Nick Wittig

Academic Staff

Nick Wittig, M.Sc.



Nick Wittig is a research assistant at the Human-Computer Interaction Group of the University of Duisburg-Essen. Currently, he is researching the field of "Augmented Reality in Education" within the project "FederLeicht".


  • Faltaous, Sarah; Prochazka, Marvin; Auda, Jonas; Keppel, Jonas; Wittig, Nick; Gruenefeld, Uwe; Schneegass, Stefan: Give Weight to VR: Manipulating Users’ Perception of Weight in Virtual Reality with Electric Muscle Stimulation, Association for Computing Machinery, New York, NY, USA 2022. (ISBN 9781450396905) doi:10.1145/3543758.3547571) CitationDetails

    Virtual Reality (VR) devices empower users to experience virtual worlds through rich visual and auditory sensations. However, believable haptic feedback that communicates the physical properties of virtual objects, such as their weight, is still unsolved in VR. The current trend towards hand tracking-based interactions, neglecting the typical controllers, further amplifies this problem. Hence, in this work, we investigate the combination of passive haptics and electric muscle stimulation to manipulate users’ perception of weight, and thus, simulate objects with different weights. In a laboratory user study, we investigate four differing electrode placements, stimulating different muscles, to determine which muscle results in the most potent perception of weight with the highest comfort. We found that actuating the biceps brachii or the triceps brachii muscles increased the weight perception of the users. Our findings lay the foundation for future investigations on weight perception in VR.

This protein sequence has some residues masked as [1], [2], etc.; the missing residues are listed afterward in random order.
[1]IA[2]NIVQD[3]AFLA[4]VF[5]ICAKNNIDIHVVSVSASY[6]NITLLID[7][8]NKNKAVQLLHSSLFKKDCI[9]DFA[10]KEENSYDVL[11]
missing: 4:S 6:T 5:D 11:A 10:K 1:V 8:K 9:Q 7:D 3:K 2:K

• Grünefeld, Uwe; Geilen, Alexander; Liebers, Jonathan; Wittig, Nick; Koelle, Marion; Schneegass, Stefan: ARm Haptics: 3D-Printed Wearable Haptics for Mobile Augmented Reality. In: Proc. ACM Hum.-Comput. Interact., Vol 6 (2022). doi:10.1145/3546728CitationDetails

    Augmented Reality (AR) technology enables users to superpose virtual content onto their environments. However, interacting with virtual content while mobile often requires users to perform interactions in mid-air, resulting in a lack of haptic feedback. Hence, in this work, we present the ARm Haptics system, which is worn on the user's forearm and provides 3D-printed input modules, each representing well-known interaction components such as buttons, sliders, and rotary knobs. These modules can be changed quickly, thus allowing users to adapt them to their current use case. After an iterative development of our system, which involved a focus group with HCI researchers, we conducted a user study to compare the ARm Haptics system to hand-tracking-based interaction in mid-air (baseline). Our findings show that using our system results in significantly lower error rates for slider and rotary input. Moreover, use of the ARm Haptics system results in significantly higher pragmatic quality and lower effort, frustration, and physical demand. Following our findings, we discuss opportunities for haptics worn on the forearm.

  • Saad, Alia; Wittig, Nick; Grünefeld, Uwe; Schneegass, Stefan: A Systematic Analysis of External Factors Affecting Gait Identification. . CitationDetails